Skip to content

Operator Best Practices

Development

Considerations for operator developers

  • An Operator should manage a single type of application, essentially following the UNIX principle: do one thing and do it well.

  • If an application consists of multiple different tiers or components, multiple Operators should be written for each of them. If the application for example consists of Redis, AMQ and MySQL, there should be 3 Operators, not one.

  • If there is significant orchestration and sequencing involved, an Operator should be written that represents the entire stack, in turn delegating to other Operators for orchestrating their part of it.

  • Operators should own a CRD and only one Operator should control a CRD on cluster. Two Operators managing the same CRD calls for trouble. In case where an API exists but with multiple implementations, we typically have a no-op Operator (without any deployment/reconciliation loop) that defines that shared API and other Operators depend on this Operator to provide one implementation of the API, e.g. similar to PVCs or Ingress.

  • Inside an Operator, multiple controllers should be used if multiple CRDs are managed. This helps with separation of concerns and code readability. Note that this doesn't necessarily mean one container image per controller, but rather one reconciliation loop (which could be running as part of the same operator binary) per CRD.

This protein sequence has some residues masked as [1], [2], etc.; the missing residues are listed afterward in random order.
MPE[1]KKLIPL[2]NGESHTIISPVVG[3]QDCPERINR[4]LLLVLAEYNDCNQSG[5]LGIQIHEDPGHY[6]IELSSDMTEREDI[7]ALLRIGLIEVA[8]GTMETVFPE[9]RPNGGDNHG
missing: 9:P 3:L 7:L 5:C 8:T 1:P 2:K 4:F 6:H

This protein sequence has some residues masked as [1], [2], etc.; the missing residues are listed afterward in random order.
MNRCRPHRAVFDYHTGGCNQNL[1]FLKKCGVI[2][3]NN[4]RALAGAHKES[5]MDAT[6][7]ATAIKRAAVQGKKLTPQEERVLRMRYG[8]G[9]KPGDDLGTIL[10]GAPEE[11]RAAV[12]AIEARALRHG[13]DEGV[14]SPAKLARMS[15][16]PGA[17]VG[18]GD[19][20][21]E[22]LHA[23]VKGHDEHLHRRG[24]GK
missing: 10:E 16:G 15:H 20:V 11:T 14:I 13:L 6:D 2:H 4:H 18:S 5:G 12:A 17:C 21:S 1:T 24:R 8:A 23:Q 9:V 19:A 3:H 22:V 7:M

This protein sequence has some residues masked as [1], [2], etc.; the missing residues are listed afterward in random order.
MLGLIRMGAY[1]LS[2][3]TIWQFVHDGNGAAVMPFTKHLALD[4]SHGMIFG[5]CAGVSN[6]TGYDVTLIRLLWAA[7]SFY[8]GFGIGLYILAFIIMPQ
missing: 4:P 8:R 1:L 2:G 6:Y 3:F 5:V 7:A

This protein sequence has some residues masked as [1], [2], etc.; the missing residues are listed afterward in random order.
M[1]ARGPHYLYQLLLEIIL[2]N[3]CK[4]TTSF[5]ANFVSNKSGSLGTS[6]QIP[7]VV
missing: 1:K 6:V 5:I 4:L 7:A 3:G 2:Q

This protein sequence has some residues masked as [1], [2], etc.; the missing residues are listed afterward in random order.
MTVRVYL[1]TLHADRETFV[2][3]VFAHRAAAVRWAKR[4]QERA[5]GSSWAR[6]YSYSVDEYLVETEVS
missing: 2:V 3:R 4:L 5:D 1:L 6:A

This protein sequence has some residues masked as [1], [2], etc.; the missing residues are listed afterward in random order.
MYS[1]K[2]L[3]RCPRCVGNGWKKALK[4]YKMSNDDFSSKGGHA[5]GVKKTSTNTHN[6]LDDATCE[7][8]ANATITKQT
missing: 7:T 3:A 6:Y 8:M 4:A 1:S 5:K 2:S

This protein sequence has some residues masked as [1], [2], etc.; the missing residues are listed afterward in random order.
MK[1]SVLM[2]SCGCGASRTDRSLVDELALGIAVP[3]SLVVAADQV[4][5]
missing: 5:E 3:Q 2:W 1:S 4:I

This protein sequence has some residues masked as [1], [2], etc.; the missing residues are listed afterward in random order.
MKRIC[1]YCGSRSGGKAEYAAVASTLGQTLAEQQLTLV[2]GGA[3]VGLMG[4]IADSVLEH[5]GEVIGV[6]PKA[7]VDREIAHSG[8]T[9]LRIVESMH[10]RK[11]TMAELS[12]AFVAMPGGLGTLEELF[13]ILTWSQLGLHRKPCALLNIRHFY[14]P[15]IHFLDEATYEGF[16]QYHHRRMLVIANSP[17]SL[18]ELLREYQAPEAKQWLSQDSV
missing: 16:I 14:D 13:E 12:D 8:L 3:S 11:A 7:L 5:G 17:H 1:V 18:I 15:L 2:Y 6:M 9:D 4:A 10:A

• An operator shouldn't deploy or manage other operators (such patterns are known as meta or super operators). It's the Operator Lifecycle Manager's job to manage the deployment and lifecycle of operators.

  • If multiple operators must be packaged/shipped as a single entity (via the same CSV), then add all owned and required CRDs, as well as all deployments for operators that manage the owned CRDs, to the same CSV.

  • Writing an Operator involves using the Kubernetes API and there is always the same boilerplate code required to connect and interact with it. Use a framework like Operator-SDK to save yourself time with this and get a suite of tooling to ease development and testing.

  • Operators shouldn’t make any assumptions about the namespace they are deployed in or hard-code names of resources that they expect to already exist.

  • Operators shouldn’t hard code the namespaces they are watching. This should be configurable - having no namespace supplied is interpreted as watching all namespaces

  • Semantic versioning (aka semver) should be used to version an Operator. Operators are long-running workloads on the cluster and it’s APIs are potentially in need of support over a longer period of time. Use the semver.org guidelines to help determine when and how to bump versions when there are breaking or non-breaking changes.

  • Kubernetes API versioning guidelines should be used to version Operator CRDs. Use the Kubernetes sig-architecture guidelines to get best practices on when to bump versions and when breaking changes are acceptable.

  • When defining CRDs, you should use OpenAPI spec to create a structural schema for your CRDs.

  • Operators are instrumented to provide useful, actionable metrics to external systems (e.g. monitoring/alerting platforms). Minimally, metrics should represent the software's health and key performance indicators, as well as support the creation of service levels indicators such as throughput, latency, availability, errors, capacity, etc.

Summary

  • One Operator per managed application